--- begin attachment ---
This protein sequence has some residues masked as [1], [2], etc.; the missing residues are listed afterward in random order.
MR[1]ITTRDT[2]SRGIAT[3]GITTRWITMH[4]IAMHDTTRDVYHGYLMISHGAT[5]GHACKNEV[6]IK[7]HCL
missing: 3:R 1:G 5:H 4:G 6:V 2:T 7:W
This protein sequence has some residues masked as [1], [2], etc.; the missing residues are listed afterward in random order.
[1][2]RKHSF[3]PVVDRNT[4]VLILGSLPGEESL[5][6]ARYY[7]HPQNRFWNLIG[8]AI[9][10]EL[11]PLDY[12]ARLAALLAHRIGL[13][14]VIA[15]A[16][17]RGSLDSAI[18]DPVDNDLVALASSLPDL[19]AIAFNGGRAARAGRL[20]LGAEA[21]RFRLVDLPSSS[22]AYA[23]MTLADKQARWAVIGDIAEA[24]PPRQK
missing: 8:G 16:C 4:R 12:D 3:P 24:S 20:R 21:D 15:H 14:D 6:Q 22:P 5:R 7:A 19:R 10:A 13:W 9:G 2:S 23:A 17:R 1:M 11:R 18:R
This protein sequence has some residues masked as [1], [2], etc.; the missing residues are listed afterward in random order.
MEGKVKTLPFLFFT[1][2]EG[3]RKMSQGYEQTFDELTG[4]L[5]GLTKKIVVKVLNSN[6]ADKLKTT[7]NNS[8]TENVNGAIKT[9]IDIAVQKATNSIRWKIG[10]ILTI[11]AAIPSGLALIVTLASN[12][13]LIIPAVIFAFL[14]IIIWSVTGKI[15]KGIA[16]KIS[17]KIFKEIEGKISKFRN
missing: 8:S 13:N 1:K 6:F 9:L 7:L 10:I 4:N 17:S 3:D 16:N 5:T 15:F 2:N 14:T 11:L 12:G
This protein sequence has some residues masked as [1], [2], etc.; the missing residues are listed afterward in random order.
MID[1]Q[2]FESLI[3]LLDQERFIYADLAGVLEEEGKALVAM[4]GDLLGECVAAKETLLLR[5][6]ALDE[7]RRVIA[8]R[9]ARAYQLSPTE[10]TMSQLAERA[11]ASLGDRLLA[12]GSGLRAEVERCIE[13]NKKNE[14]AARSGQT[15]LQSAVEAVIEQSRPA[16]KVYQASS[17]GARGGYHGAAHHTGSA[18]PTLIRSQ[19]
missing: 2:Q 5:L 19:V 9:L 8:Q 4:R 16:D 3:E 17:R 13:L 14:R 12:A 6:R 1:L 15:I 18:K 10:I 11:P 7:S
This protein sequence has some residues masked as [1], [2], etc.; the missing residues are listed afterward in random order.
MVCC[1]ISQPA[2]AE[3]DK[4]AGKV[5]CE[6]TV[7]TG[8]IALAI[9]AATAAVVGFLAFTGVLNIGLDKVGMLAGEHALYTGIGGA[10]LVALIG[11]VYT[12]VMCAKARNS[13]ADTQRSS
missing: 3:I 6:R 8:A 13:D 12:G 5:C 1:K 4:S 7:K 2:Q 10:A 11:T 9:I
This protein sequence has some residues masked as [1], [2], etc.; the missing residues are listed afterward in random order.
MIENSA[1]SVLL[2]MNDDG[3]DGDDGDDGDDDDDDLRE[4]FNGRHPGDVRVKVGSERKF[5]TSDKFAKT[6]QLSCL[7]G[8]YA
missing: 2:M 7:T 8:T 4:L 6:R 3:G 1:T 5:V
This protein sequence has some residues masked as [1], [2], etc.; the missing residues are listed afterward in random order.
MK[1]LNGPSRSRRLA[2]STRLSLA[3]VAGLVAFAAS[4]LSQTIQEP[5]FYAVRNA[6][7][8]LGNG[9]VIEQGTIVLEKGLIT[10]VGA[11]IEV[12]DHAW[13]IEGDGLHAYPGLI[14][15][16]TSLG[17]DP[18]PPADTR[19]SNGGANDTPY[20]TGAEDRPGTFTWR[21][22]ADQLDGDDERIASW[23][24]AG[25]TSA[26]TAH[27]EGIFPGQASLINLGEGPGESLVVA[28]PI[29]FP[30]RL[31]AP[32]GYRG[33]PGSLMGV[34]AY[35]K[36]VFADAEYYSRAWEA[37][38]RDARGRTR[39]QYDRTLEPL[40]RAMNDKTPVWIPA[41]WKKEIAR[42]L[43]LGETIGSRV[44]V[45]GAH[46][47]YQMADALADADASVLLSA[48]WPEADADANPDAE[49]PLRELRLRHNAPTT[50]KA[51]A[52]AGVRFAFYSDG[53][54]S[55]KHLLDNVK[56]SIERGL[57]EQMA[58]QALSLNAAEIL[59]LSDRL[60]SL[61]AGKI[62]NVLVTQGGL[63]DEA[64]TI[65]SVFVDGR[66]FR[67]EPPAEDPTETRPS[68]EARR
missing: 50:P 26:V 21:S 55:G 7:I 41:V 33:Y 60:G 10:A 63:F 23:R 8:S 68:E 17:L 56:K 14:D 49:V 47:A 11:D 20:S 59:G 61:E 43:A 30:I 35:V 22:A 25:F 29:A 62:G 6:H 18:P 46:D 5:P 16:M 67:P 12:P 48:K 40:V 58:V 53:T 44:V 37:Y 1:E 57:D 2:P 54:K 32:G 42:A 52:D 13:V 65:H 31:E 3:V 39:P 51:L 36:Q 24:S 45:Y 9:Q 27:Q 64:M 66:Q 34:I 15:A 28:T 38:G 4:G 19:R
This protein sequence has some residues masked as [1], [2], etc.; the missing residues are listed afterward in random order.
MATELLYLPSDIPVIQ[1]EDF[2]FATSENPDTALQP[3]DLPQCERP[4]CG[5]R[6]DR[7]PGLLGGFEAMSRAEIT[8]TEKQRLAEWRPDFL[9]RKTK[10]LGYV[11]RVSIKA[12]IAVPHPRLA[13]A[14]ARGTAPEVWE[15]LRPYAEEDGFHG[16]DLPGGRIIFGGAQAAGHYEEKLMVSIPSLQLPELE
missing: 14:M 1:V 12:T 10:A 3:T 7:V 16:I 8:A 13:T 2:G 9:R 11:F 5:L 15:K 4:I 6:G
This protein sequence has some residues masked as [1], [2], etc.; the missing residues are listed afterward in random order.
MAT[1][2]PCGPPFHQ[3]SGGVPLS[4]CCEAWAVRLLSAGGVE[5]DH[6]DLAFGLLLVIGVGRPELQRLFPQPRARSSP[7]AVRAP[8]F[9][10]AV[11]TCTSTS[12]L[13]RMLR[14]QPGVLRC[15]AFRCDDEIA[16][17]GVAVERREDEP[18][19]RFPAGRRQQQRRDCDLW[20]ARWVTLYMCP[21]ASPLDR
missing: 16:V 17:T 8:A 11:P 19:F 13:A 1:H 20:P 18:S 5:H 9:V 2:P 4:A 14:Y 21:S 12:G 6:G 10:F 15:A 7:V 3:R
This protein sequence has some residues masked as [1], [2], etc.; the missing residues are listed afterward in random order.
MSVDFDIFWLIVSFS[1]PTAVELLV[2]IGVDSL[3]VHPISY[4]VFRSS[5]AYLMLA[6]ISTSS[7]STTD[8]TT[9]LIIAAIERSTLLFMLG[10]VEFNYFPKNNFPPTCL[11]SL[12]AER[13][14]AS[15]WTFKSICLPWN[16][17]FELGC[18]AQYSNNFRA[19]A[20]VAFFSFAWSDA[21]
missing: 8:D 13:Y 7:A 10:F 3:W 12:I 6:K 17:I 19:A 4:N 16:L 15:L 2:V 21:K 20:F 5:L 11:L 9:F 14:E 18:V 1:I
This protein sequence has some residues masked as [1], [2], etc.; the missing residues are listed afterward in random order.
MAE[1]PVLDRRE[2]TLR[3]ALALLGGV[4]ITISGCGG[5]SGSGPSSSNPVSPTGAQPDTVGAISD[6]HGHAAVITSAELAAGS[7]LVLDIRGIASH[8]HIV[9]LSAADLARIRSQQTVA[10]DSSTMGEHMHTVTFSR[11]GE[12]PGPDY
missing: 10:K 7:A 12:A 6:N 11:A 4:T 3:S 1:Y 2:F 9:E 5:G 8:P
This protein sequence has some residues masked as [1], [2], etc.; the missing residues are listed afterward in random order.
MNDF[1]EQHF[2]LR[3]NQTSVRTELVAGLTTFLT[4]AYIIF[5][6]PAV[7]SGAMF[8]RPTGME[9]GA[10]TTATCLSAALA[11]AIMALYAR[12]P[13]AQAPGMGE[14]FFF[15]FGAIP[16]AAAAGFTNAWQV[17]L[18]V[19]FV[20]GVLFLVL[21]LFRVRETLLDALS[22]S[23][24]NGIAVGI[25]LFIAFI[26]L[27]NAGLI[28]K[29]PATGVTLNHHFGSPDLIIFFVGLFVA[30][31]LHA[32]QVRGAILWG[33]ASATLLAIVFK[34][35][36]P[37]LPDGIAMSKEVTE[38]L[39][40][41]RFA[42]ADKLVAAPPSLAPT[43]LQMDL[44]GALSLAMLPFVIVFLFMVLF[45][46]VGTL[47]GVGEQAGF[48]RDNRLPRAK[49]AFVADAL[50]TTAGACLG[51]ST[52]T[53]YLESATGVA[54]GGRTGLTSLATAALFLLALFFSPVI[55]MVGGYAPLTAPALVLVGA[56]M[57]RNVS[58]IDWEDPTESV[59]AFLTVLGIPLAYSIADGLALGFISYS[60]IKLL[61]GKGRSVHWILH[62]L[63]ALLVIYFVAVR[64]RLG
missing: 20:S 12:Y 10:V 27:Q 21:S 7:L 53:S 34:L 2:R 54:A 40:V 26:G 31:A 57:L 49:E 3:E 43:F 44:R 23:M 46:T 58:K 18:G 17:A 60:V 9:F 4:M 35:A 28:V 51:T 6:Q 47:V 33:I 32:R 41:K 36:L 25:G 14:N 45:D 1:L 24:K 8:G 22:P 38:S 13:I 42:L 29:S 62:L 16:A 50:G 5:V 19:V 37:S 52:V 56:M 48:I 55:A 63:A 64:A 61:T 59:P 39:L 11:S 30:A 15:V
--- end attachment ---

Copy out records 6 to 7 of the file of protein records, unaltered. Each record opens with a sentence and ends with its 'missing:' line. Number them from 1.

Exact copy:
This protein sequence has some residues masked as [1], [2], etc.; the missing residues are listed afterward in random order.
MIENSA[1]SVLL[2]MNDDG[3]DGDDGDDGDDDDDDLRE[4]FNGRHPGDVRVKVGSERKF[5]TSDKFAKT[6]QLSCL[7]G[8]YA
missing: 2:M 7:T 8:T 4:L 6:R 3:G 1:T 5:V
This protein sequence has some residues masked as [1], [2], etc.; the missing residues are listed afterward in random order.
MK[1]LNGPSRSRRLA[2]STRLSLA[3]VAGLVAFAAS[4]LSQTIQEP[5]FYAVRNA[6][7][8]LGNG[9]VIEQGTIVLEKGLIT[10]VGA[11]IEV[12]DHAW[13]IEGDGLHAYPGLI[14][15][16]TSLG[17]DP[18]PPADTR[19]SNGGANDTPY[20]TGAEDRPGTFTWR[21][22]ADQLDGDDERIASW[23][24]AG[25]TSA[26]TAH[27]EGIFPGQASLINLGEGPGESLVVA[28]PI[29]FP[30]RL[31]AP[32]GYRG[33]PGSLMGV[34]AY[35]K[36]VFADAEYYSRAWEA[37][38]RDARGRTR[39]QYDRTLEPL[40]RAMNDKTPVWIPA[41]WKKEIAR[42]L[43]LGETIGSRV[44]V[45]GAH[46][47]YQMADALADADASVLLSA[48]WPEADADANPDAE[49]PLRELRLRHNAPTT[50]KA[51]A[52]AGVRFAFYSDG[53][54]S[55]KHLLDNVK[56]SIERGL[57]EQMA[58]QALSLNAAEIL[59]LSDRL[60]SL[61]AGKI[62]NVLVTQGGL[63]DEA[64]TI[65]SVFVDGR[66]FR[67]EPPAEDPTETRPS[68]EARR
missing: 50:P 26:V 21:S 55:G 7:I 41:V 33:Y 60:G 10:A 63:F 23:R 8:S 68:E 17:L 56:K 14:D 49:V 47:A 11:D 20:S 59:G 61:E 43:A 30:I 35:V 22:A 25:F 29:A 62:G 6:H 18:P 46:D 5:P 16:M 67:P 12:P 48:K 40:V 58:V 53:T 44:V 37:Y 1:E 57:D 2:P 54:K 32:G 42:A 52:D 13:V 65:H 31:E 3:V 39:P 51:L 36:Q 24:S 45:Y 9:Q 27:Q 64:M 66:Q 34:I 15:A 28:T 38:G 4:G 19:R